A Week in Education
This week Gordon Brown set about romancing teachers with promises of pound;35 million extra funding for maths and one-on-one tuition for struggling pupils in his bid to become party leader. The prime minister-in-waiting even had a pop at his long-time rival, Tony Blair, dismissing the education system he's delivered as far from "world class".
Luckily, Mr Blair was out of earshot, helicoptering between classrooms on an education farewell tour that involved reminding everyone repeatedly about the 1,100 schools he has built.
Meanwhile, David Willetts, the shadow education secretary, was busy trying to build on the Blairite legacy. He backed Labour's academy programme, while confirming Tory opposition, first announced last year, to grammar school selection.
And where was Alan Johnson? The Education Secretary was too busy campaigning for the deputy leadership to worry about policy. He told reporters Mr Brown and himself were a "dream ticket".
He did, however, find time to announce a "must-read" list of 160 books recommended for boys, with Philip Pullman, Anthony Horowitz and Terry Pratchett making the list but Dickens and JK Rowling missing out.
Secondaries will have the chance to choose 20 of these books for free.
Knowsley council, Merseyside, unveiled plans to close all of its 11 secondary schools and reopen them as "learning centres". The state-of-the-art units, open from 7am until 10pm, promise to be a handful for teachers. But don't panic: apparently these pupils won't need teaching.
They'll be given their day's assignment at an assembly before dispersing to internet cafe-style "zones" to complete projects in hairdressing, tourism or more traditional academic subjects.
But if all this talk of "zones" and "centres" sounds more like Reiki massage, why not opt for something a bit more traditional? According to the Cambridge School Classics Project, Latin is making a big comeback in state schools.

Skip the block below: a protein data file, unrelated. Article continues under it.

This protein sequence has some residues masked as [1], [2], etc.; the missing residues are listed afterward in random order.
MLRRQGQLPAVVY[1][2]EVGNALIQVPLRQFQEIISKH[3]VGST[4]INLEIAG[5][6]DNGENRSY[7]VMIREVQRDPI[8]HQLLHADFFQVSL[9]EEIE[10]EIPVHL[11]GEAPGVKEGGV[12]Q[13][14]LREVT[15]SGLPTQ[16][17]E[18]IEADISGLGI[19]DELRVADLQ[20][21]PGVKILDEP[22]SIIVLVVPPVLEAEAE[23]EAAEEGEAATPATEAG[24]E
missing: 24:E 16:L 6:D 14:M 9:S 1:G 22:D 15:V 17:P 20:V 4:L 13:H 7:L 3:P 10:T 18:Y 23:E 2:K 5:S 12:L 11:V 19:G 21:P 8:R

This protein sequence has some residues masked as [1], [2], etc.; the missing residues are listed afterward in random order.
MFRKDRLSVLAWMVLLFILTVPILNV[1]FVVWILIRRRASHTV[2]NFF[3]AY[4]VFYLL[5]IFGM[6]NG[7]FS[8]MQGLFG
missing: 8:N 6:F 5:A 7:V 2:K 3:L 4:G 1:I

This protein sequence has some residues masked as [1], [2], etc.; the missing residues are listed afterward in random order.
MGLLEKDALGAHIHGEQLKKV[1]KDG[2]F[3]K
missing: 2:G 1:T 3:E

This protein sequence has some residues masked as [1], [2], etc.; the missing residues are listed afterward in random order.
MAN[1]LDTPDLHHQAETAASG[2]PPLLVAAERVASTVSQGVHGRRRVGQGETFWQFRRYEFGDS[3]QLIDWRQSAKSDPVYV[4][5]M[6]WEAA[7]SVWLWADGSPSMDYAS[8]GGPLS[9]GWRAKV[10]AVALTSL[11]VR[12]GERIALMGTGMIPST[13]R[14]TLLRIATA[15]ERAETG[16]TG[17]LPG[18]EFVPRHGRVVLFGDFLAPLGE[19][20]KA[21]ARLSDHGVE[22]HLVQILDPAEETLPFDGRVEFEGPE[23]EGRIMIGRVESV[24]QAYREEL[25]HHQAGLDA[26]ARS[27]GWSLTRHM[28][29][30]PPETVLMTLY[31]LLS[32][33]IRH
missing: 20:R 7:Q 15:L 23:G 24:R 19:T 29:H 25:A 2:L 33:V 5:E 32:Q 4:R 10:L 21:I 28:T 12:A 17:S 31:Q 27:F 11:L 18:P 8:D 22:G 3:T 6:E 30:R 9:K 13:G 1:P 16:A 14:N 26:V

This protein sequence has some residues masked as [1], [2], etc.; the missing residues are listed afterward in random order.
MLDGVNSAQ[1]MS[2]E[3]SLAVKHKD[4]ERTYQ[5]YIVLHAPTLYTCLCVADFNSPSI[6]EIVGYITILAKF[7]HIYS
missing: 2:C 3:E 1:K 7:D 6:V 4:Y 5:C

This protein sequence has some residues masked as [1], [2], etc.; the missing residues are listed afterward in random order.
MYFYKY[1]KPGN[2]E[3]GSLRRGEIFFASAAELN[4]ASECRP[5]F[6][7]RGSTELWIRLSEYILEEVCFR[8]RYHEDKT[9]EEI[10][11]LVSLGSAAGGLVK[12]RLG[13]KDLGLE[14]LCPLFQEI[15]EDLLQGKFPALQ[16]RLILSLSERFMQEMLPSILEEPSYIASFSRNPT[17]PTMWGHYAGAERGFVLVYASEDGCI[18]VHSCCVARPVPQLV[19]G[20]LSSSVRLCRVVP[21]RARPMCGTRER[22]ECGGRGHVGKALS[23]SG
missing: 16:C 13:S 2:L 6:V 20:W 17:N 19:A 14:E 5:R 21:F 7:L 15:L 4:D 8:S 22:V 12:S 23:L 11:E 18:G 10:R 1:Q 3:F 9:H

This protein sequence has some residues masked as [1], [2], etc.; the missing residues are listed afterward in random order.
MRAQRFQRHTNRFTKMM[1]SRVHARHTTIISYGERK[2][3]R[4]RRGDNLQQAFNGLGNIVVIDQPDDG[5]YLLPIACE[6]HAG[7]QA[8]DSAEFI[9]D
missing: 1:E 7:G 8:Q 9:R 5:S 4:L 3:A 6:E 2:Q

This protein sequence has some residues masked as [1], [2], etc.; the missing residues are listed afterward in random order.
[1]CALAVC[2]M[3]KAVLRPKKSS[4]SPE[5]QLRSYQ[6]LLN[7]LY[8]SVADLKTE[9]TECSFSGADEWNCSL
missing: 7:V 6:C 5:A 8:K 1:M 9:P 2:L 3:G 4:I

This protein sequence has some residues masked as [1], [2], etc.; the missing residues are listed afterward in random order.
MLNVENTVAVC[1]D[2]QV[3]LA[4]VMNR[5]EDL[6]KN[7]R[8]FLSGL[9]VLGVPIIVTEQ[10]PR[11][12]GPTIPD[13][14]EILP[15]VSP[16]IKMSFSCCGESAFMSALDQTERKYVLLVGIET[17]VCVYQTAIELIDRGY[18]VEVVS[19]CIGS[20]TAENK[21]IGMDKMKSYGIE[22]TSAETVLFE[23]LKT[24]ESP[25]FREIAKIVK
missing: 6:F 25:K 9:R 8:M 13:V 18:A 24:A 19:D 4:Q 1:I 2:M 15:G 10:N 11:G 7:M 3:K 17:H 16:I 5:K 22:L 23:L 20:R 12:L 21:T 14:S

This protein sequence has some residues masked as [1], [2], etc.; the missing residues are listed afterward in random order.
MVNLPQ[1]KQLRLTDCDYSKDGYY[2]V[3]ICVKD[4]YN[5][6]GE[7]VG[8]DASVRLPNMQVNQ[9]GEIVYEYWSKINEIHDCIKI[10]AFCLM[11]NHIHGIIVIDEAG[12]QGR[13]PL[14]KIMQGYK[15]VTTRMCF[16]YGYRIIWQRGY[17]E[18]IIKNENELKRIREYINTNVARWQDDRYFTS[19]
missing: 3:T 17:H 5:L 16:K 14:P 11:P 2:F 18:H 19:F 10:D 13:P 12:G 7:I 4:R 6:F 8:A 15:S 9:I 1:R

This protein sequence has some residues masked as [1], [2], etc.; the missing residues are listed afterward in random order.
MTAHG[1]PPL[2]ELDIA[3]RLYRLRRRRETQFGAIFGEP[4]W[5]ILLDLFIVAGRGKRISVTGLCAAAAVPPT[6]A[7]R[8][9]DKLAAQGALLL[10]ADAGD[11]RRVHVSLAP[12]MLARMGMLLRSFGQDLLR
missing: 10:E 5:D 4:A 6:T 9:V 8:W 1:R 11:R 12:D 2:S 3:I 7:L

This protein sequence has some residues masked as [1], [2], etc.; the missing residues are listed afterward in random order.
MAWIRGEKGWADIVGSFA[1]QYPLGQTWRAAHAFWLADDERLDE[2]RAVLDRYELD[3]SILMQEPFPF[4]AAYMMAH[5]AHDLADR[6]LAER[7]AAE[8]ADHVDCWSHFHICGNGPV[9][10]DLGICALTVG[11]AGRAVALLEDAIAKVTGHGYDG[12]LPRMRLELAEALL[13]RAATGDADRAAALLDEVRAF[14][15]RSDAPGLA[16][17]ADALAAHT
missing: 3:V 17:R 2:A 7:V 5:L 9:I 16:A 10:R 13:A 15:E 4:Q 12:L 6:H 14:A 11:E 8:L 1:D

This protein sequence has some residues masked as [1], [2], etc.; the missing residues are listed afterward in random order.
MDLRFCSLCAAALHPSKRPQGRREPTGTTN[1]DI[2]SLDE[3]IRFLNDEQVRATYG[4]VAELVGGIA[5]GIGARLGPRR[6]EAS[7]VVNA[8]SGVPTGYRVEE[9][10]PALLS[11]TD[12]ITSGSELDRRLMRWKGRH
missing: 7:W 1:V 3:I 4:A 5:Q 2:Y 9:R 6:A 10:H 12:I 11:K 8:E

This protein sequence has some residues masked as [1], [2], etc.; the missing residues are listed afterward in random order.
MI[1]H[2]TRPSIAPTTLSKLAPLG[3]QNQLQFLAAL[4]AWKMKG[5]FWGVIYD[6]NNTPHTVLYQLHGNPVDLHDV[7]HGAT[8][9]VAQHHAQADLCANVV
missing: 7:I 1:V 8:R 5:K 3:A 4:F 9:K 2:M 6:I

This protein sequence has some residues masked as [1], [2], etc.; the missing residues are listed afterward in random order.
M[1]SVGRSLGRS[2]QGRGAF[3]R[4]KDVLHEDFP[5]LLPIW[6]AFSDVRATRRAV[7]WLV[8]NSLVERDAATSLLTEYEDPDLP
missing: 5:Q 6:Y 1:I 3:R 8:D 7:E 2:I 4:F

Nearly 500 are offering the subject, revealed the study, whipping classicists into a monacle-popping frenzy of elation.
Or perhaps it wasn't Latin, but the sight of Myleene Klass posing with some heavenly orbs in a bid to boost the profile of science teaching. The star-gazing former Hear'Say singer begged more graduates to enter the profession, adding: "Astronomy has long been a subject close to my heart."
'Grammar schools should be re-introduced to rectify the national disgrace of half the country's young people leaving school without decent qualifications.'
Brian Wills Pope, chairman of the Grammar Schools' Association we say...
It is true that last year just under half of pupils (46 per cent) gained five good GCSE grades including English and maths.
But if this is a national disgrace, it was even worse in previous decades.
These include the years when grammar schools thrived, suggesting they may not be an automatic solution, despite their benefits.
O-level and GCSE results have steadily climbed since fixed quotas of top grades were abandoned in the mid-1980s.
In 1990, just one in three pupils left school with five good GCSE grades of any kind. In 1965, in the days of grammar schools and O-levels, only one in five did so.